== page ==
Different insulin regimens

There are a few different insulin regimes that people on insulin therapy can follow. These include:

  • Multiple daily injection insulin regimens / basal-bolus therapy

This regime includes an injection of bolus insulin (fast-acting) e.g. Humalog or Novorapid at each meal and basal insulin (long-acting) which is usually taken once or twice a day. Those who are on this regimen are able to adjust their bolus insulin at each meal time. The amount of bolus insulin taken is directly related to the amount of carbohydrates consumed

Most people with type 1 will be on a basal-bolus or multiple daily injection regime.

  • Twice daily mixed insulin regimen

Insulin used twice daily may contain a mixture of shorter and intermediate-acting insulin e.g. Humulin M3; Novomix 30 and is taken twice a day at breakfast and evening meal. Individuals who are on this regimen, are unable to adjust their insulin, but carbohydrate counting principles can be applied to maintain similar amounts at meals.

Insulin profiles

This is a brief guide to the types of insulin and how long each type of insulin lasts over a 24-hour period. Please note, insulins in each group can vary in their effect and duration of action. Visit the manufactures website for specific information about your insulin.










Rapid-acting insulin 



Area graph showing effect of prapid acting insulin over time.  Peak at 1 hour.  Zero effect at 3

The fastest-acting insulin, usually taken immediately before meals or as a correction dose. Starts working in 5–10 minutes and lasts 2–5 hours.

Examples include insulin aspart (Novorapid®), insulin lispro (Humalog®), insulin glulisine (Apidra®), insulin aspart (FiAsp®).






Short-acting insulin 



Area graph showing effect of short-acting insulin over time.  Peak at 3 hours.  No effect by 6 hours

Short-acting insulin is usually taken about 30 minutes before meals or just after eating. Starts working in 30 minutes to 1 hour and lasts up to 8 hours.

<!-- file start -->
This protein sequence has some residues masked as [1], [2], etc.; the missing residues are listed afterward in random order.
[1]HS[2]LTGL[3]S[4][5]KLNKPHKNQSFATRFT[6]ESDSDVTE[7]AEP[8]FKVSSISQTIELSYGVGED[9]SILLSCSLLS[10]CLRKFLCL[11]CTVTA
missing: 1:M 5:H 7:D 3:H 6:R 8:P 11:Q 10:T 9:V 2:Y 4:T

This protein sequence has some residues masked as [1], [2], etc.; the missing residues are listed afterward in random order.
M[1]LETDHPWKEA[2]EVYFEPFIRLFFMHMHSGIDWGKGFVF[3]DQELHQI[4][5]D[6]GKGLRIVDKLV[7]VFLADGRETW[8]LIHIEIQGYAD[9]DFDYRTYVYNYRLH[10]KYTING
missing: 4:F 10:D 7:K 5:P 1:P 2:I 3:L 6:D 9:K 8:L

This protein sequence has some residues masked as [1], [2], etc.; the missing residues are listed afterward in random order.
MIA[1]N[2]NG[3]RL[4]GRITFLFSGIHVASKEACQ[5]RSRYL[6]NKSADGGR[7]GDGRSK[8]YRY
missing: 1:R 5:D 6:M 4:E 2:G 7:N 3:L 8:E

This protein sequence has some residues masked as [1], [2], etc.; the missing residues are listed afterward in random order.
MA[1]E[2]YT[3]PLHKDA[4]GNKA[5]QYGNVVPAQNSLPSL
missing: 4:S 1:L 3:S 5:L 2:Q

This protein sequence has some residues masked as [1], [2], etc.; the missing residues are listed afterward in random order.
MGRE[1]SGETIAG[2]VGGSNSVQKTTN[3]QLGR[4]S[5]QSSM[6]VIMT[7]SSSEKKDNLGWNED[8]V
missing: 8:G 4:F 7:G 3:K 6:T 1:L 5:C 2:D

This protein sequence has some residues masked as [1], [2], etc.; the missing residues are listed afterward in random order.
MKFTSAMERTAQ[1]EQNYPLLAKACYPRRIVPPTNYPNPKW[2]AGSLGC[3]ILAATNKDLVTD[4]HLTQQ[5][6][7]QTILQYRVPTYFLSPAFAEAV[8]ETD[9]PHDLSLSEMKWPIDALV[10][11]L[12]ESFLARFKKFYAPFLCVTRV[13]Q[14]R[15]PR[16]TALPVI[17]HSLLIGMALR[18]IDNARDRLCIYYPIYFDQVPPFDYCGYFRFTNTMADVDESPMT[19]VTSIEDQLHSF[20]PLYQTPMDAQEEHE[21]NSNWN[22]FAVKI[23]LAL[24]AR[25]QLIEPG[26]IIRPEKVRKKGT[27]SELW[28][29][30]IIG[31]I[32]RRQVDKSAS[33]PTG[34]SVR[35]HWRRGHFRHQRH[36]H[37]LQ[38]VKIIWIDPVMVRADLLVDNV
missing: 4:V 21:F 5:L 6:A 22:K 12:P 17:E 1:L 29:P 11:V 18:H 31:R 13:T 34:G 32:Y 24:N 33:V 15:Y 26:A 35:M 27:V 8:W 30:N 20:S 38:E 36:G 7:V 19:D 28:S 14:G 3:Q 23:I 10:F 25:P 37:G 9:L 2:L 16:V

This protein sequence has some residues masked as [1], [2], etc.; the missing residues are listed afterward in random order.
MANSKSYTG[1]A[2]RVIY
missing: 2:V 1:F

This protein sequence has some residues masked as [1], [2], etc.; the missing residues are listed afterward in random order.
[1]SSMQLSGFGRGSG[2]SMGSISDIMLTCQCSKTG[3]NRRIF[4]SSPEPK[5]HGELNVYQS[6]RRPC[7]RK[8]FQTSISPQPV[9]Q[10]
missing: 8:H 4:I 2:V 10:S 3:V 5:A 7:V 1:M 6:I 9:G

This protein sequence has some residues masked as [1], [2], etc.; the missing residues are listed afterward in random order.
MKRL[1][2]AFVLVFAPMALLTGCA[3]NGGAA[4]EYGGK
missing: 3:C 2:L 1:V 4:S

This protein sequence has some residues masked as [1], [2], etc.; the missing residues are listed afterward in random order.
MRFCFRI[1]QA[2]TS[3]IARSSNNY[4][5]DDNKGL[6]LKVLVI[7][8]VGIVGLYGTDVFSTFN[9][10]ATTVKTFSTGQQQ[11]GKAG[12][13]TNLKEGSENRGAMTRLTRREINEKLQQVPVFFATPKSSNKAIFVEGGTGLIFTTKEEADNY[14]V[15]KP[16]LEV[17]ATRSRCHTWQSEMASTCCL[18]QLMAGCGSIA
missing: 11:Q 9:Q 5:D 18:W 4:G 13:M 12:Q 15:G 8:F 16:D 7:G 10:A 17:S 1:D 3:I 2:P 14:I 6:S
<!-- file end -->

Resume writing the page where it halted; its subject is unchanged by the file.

Examples include human soluble insulin (Actrapid®, Humulin® S and Insuman Rapid®).






Intermediate-acting insulin 



Area graph showing effect of intermediate-acting insulin.  Peaking at 8 hours. Effect stopping at 22 hours

Usually taken once or twice a day. Starts working within 2 hours and lasts 8–14 hours.

Examples include isophane insulin (Insuman® Basal, Insulatard® and Humulin® I)






Long-acting insulin



Area graph showing effect of long acting insulin over time.  Reaches peak effect at 6 hours and continues trailing off at 24 hours

Usually taken once or twice a day. Starts working within 2 hours and lasts up to 18–24 hours.

Examples include insulin detemir (Levemir®), insulin glargine (Abasaglar®, Lantus®, Toujeo®) and insulin degludec (Tresiba®).






Mixed insulin



Area graph showing effect of mixed insulin over time.  Shorter acting insulin peaks at 30 minutes and tails of quickly to zero at 6 hours.  Longer acting insulin peaks at 8 hours  and tails off at 24 hours.

These insulins are a mixture of shorter-acting and longer-acting insulins and come in different preparations. Usually taken twice or three times daily, between 15–30 minutes before or just after food. Starts working within 30 minutes (depending on short-acting insulin).

Examples include biphasic insulin aspart (Novomix® 30), biphasic insulin lispro (Humalog® Mix 25, Humalog® Mix 50), soluble and isophane insulin (Humulin® M3, Insuman® Comb 15, Insuman® Comb 25, Insuman® Comb 50).